EDU 495. Special Topics 3 credits

Topics reflective of current theories and practices in education will be announced by semester. Prerequisite: Permission of the instructor.

EDU 497. Independent Study 1-6 credits

Independent research on current problems in the field of education and/or specific field experiences. No more than six credits in this sequence of courses may count toward a major or a baccalaureate degree. Prerequisite: Permission of the department.

MSE 107. Instructional Technologies and Computer Applications for the 3 credits

Middle Level Classroom This class will encourage exploration of instructional technologies and computer applications for the middle level classroom (4-8). Teacher candidates will learn to use and evaluate types of technology and computer applications to enhance classroom lesson design and instruction. This course fulfills the General Education Computer Literacy Requirement.

MSE 205. Middle Level English Language Learner 3 credits

Strategies for meeting the instructional needs of English language learners in grades 4-8.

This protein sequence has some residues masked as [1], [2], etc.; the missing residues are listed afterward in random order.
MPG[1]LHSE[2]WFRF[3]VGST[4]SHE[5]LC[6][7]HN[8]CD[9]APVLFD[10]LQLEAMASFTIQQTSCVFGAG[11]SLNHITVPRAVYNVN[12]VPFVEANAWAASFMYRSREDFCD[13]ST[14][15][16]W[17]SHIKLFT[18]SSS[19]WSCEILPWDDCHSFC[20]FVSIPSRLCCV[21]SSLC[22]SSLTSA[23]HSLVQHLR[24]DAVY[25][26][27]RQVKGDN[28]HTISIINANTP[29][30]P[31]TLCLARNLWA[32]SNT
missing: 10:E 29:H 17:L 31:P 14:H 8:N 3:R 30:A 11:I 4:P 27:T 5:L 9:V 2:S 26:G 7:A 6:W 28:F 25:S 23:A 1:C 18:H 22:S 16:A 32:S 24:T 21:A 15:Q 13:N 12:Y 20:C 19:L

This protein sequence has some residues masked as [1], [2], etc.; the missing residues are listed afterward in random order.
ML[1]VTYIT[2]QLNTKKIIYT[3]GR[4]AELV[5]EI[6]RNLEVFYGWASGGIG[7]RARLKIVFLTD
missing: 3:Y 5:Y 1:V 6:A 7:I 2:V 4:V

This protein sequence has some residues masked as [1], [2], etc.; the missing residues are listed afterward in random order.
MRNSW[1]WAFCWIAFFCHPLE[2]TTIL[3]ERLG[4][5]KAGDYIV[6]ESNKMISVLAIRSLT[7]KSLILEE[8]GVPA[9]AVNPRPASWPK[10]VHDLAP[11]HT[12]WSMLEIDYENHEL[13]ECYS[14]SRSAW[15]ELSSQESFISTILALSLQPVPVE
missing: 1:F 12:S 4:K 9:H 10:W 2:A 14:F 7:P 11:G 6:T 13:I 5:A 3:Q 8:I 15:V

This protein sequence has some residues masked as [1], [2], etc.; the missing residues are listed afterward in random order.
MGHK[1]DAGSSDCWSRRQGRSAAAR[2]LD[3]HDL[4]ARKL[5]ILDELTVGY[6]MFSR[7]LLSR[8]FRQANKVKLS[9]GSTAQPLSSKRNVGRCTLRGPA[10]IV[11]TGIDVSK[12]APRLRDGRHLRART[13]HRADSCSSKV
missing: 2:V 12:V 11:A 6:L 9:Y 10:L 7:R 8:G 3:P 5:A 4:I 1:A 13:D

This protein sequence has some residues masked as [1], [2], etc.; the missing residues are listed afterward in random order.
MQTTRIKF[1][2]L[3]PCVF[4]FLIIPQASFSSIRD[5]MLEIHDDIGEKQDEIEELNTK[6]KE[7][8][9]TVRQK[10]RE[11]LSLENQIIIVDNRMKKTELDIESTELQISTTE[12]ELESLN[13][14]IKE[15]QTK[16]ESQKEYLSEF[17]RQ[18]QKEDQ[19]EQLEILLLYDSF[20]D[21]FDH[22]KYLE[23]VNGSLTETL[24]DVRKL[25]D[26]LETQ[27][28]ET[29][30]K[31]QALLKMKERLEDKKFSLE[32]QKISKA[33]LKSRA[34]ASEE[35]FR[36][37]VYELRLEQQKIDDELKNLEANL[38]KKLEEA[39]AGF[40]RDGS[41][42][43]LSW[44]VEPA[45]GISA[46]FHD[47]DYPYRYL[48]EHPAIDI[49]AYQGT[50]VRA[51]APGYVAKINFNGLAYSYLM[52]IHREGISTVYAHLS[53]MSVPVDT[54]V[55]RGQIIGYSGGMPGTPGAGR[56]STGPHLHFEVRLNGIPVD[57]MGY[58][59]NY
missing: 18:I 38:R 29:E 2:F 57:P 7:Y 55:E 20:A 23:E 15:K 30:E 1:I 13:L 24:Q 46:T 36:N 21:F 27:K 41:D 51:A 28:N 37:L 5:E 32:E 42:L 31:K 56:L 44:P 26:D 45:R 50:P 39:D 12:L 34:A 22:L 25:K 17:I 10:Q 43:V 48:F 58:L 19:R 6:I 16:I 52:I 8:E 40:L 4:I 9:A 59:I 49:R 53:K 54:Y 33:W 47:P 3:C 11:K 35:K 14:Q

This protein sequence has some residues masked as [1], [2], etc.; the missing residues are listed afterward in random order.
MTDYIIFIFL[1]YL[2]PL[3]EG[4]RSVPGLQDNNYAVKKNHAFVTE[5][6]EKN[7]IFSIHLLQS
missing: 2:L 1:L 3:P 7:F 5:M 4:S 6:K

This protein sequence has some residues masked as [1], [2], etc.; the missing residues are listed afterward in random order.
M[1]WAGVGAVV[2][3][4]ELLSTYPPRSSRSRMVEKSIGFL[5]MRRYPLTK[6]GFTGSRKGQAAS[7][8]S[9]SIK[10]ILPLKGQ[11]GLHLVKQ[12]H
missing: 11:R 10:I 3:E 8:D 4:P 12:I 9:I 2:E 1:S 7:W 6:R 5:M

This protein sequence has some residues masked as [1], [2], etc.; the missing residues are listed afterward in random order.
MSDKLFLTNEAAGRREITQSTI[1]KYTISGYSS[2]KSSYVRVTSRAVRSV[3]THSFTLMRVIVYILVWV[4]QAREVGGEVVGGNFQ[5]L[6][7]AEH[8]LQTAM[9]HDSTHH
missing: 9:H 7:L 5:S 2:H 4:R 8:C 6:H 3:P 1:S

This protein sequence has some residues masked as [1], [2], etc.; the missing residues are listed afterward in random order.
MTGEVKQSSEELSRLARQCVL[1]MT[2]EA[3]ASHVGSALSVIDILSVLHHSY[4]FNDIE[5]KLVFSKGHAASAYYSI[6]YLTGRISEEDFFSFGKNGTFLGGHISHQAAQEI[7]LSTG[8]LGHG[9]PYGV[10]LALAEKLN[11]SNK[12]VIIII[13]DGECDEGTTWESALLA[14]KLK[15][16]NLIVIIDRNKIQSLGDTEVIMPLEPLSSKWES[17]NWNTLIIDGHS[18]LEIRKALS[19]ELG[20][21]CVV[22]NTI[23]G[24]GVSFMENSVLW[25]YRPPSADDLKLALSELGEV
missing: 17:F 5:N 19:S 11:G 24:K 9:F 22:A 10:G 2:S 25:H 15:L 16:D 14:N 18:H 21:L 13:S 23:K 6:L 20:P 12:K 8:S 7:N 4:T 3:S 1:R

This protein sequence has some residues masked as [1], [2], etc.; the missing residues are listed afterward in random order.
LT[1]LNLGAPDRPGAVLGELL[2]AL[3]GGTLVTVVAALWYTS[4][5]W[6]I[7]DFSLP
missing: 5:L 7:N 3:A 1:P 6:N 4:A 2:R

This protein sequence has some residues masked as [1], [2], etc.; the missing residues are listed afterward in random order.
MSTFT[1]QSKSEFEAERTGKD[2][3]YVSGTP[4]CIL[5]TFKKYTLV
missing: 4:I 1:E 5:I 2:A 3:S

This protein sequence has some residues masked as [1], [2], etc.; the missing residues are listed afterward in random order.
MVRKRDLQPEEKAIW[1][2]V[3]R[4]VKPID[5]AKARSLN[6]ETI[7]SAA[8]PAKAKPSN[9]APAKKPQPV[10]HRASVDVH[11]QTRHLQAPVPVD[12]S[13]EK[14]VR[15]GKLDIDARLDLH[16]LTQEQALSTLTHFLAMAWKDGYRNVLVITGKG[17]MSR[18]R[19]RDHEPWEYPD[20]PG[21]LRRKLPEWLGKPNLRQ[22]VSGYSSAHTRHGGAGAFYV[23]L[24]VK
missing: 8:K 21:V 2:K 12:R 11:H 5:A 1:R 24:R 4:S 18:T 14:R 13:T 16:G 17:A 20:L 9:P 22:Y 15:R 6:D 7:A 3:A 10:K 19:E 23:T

MSE 206. Middle Level Educational Psychology † 3 credits

A study of cognitive, developmental, and motivational theory as it applies to middlelevel students. Required field experience.

MSE 305. Middle-Level Curriculum † 3 credits

An introduction to the middle-level curriculum with an emphasis on lesson and unit planning, including testing and evaluation and classroom management. Required field experience.

MSE 306. Middle Level Science Methods 3 credits

An introduction to planning and implementing classroom instruction including writing objectives that are consistent with PDE Science Anchors and Standards, selecting appropriate strategies and technologies, managing instruction and assessment. MSE 306 includes the above description as applied to the teaching of science to the middle level learner (4-8). Required field experience.